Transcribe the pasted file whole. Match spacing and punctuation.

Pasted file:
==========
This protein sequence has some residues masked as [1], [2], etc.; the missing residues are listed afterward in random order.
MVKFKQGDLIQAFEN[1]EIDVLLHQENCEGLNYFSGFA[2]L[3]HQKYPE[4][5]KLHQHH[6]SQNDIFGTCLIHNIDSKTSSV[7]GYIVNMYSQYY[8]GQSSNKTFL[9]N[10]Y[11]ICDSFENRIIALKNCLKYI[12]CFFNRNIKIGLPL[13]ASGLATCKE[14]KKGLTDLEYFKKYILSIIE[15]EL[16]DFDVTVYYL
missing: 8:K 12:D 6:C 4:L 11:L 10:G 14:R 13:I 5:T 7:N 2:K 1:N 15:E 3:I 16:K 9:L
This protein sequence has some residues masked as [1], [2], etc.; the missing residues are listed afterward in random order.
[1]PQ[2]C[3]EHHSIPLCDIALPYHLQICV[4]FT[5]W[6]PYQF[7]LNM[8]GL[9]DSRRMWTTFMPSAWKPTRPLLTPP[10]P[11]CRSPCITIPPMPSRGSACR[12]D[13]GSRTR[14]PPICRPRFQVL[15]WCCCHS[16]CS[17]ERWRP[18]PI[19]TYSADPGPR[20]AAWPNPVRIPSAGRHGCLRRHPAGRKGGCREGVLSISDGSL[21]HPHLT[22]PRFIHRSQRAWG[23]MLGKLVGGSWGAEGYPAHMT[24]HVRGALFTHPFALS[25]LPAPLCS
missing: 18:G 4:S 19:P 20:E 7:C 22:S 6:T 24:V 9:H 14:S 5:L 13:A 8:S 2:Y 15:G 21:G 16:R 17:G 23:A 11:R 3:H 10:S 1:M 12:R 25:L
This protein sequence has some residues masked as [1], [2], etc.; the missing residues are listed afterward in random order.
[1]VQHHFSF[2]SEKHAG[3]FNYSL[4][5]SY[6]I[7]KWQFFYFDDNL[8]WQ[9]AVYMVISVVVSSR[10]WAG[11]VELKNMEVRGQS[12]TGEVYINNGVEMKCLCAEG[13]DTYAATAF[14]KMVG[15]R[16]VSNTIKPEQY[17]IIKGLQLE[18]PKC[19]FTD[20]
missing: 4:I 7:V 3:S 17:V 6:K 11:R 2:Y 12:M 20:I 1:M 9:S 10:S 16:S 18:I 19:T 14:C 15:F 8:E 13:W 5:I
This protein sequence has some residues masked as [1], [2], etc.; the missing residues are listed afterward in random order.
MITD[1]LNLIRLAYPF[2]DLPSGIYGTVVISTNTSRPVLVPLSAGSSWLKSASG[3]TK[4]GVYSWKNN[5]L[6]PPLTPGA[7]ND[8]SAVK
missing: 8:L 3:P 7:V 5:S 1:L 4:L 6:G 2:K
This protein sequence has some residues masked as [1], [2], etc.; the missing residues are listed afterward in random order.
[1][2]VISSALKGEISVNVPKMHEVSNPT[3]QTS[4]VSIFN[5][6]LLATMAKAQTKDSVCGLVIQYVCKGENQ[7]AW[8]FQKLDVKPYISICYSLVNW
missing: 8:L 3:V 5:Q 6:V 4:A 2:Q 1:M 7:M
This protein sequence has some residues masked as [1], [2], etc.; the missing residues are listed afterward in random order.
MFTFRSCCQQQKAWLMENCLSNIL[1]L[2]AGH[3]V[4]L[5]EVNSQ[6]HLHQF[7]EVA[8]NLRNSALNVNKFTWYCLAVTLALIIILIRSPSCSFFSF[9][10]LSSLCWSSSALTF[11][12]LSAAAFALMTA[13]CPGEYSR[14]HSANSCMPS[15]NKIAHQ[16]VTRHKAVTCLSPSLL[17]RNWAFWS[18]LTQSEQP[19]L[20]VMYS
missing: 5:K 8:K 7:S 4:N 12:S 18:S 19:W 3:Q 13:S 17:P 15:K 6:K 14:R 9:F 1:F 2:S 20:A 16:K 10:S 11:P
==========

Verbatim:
This protein sequence has some residues masked as [1], [2], etc.; the missing residues are listed afterward in random order.
MVKFKQGDLIQAFEN[1]EIDVLLHQENCEGLNYFSGFA[2]L[3]HQKYPE[4][5]KLHQHH[6]SQNDIFGTCLIHNIDSKTSSV[7]GYIVNMYSQYY[8]GQSSNKTFL[9]N[10]Y[11]ICDSFENRIIALKNCLKYI[12]CFFNRNIKIGLPL[13]ASGLATCKE[14]KKGLTDLEYFKKYILSIIE[15]EL[16]DFDVTVYYL
missing: 8:K 12:D 6:C 4:L 11:L 10:G 14:R 13:I 5:T 7:N 2:K 1:N 15:E 3:I 16:K 9:L
This protein sequence has some residues masked as [1], [2], etc.; the missing residues are listed afterward in random order.
[1]PQ[2]C[3]EHHSIPLCDIALPYHLQICV[4]FT[5]W[6]PYQF[7]LNM[8]GL[9]DSRRMWTTFMPSAWKPTRPLLTPP[10]P[11]CRSPCITIPPMPSRGSACR[12]D[13]GSRTR[14]PPICRPRFQVL[15]WCCCHS[16]CS[17]ERWRP[18]PI[19]TYSADPGPR[20]AAWPNPVRIPSAGRHGCLRRHPAGRKGGCREGVLSISDGSL[21]HPHLT[22]PRFIHRSQRAWG[23]MLGKLVGGSWGAEGYPAHMT[24]HVRGALFTHPFALS[25]LPAPLCS
missing: 18:G 4:S 19:P 20:E 7:C 22:S 6:T 24:V 9:H 14:S 5:L 13:A 8:S 2:Y 15:G 21:G 16:R 17:G 23:A 11:R 3:H 10:S 1:M 12:R 25:L
This protein sequence has some residues masked as [1], [2], etc.; the missing residues are listed afterward in random order.
[1]VQHHFSF[2]SEKHAG[3]FNYSL[4][5]SY[6]I[7]KWQFFYFDDNL[8]WQ[9]AVYMVISVVVSSR[10]WAG[11]VELKNMEVRGQS[12]TGEVYINNGVEMKCLCAEG[13]DTYAATAF[14]KMVG[15]R[16]VSNTIKPEQY[17]IIKGLQLE[18]PKC[19]FTD[20]
missing: 4:I 7:V 3:S 17:V 6:K 11:R 2:Y 12:M 20:I 1:M 9:S 10:S 16:S 18:I 19:T 14:C 15:F 8:E 13:W 5:I
This protein sequence has some residues masked as [1], [2], etc.; the missing residues are listed afterward in random order.
MITD[1]LNLIRLAYPF[2]DLPSGIYGTVVISTNTSRPVLVPLSAGSSWLKSASG[3]TK[4]GVYSWKNN[5]L[6]PPLTPGA[7]ND[8]SAVK
missing: 8:L 3:P 7:V 5:S 1:L 4:L 6:G 2:K
This protein sequence has some residues masked as [1], [2], etc.; the missing residues are listed afterward in random order.
[1][2]VISSALKGEISVNVPKMHEVSNPT[3]QTS[4]VSIFN[5][6]LLATMAKAQTKDSVCGLVIQYVCKGENQ[7]AW[8]FQKLDVKPYISICYSLVNW
missing: 8:L 3:V 5:Q 6:V 4:A 2:Q 1:M 7:M
This protein sequence has some residues masked as [1], [2], etc.; the missing residues are listed afterward in random order.
MFTFRSCCQQQKAWLMENCLSNIL[1]L[2]AGH[3]V[4]L[5]EVNSQ[6]HLHQF[7]EVA[8]NLRNSALNVNKFTWYCLAVTLALIIILIRSPSCSFFSF[9][10]LSSLCWSSSALTF[11][12]LSAAAFALMTA[13]CPGEYSR[14]HSANSCMPS[15]NKIAHQ[16]VTRHKAVTCLSPSLL[17]RNWAFWS[18]LTQSEQP[19]L[20]VMYS
missing: 5:K 8:K 7:S 4:N 12:S 18:S 19:W 3:Q 13:S 17:P 15:K 6:K 14:R 9:F 1:F 2:S 20:A 16:K 10:S 11:P